Cat Health & Behavior

How to Fix Cat Behavior Problems – 9 Cat Behavior Issues & Fixes

Cats enjoying a wall mounted play structure
Cats enjoying a wall mounted play structure

Cats bring with them a unique set of behaviors to any household. While most behavior issues will be an expression of your cat’s natural instincts, always start with ruling out medical problems with your vet. Some behaviors—like aggression, over-grooming, inappropriate elimination, etc.—can have roots in a medical issue. Once your cat has been deemed healthy by your vet, you can look into training as a treatment for behavior issues. While feline behaviors can be complex, the aim of this article is to provide a short list of common behavior issues, along with a few common solutions. The gold standard for addressing behavior concerns is speaking with a veterinary behaviorist or certified cat behavior consultant, both who will be trained to look into your cat’s unique behavior issue. Some common behavior issues are listed below. Along with the recommended positive treatment options for your cat.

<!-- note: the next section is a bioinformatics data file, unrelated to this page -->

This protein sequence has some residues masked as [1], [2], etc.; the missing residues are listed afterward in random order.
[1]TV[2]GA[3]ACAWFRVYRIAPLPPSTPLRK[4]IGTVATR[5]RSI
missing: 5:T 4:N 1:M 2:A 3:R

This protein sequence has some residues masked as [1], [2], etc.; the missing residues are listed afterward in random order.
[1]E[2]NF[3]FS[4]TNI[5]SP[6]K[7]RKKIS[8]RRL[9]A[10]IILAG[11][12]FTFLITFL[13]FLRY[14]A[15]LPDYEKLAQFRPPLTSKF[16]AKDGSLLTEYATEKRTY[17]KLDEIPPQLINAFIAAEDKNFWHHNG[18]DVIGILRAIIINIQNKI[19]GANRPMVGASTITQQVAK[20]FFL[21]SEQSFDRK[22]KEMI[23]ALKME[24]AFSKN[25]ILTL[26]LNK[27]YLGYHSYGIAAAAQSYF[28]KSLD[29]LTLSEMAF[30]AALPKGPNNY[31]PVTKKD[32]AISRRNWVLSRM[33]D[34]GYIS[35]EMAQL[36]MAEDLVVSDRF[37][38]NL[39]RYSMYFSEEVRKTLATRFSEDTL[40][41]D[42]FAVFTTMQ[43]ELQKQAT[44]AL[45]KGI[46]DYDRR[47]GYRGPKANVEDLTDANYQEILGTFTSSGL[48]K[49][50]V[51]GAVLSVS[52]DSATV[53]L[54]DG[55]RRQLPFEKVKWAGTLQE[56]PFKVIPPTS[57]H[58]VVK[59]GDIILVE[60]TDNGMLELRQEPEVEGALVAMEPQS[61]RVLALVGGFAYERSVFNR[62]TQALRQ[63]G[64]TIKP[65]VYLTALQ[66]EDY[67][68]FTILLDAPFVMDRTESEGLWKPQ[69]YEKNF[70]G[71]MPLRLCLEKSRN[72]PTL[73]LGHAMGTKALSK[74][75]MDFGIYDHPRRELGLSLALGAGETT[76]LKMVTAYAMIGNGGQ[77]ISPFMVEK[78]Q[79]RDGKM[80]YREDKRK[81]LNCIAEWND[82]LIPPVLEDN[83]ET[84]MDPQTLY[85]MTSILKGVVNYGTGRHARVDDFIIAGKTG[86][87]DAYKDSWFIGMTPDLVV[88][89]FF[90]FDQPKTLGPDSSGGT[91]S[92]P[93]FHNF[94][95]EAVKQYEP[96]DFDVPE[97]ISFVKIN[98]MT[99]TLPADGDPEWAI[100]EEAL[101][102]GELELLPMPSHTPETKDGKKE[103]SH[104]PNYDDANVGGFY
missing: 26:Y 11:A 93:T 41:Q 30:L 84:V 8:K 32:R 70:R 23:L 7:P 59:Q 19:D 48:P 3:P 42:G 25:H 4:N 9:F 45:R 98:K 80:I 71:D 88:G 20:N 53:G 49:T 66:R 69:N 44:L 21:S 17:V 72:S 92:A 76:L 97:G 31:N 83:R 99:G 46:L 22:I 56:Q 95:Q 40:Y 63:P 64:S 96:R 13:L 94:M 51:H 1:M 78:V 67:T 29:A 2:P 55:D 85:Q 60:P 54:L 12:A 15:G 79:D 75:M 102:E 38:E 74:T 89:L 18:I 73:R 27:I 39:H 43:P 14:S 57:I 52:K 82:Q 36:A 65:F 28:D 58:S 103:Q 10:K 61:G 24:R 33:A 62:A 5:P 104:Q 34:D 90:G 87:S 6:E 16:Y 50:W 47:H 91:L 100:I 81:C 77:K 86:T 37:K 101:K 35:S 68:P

Kitten biting

Rough play and play biting is a normal developmental behavior in cats. At these early ages the kitten learns how and what to play with, developing lifelong habits as well as honing in on mini cat physical abilities. This can become a problem when they get carried away and leave you with scratches and little tooth scrapes. To help set your kitten up to learn healthy habits, or help an older cat reduce rough play, here are some options.

  • Provide your kitten or cat with lots of enrichment toys, perches, scratching poles, outdoor enclosures, leash walks, training sessions, food puzzles, as well as easy things like paper bags and boxes to explore. What you practice you get better at and the same goes for cats. Help them practice a healthy variety of behaviors with lots of feline stimulation.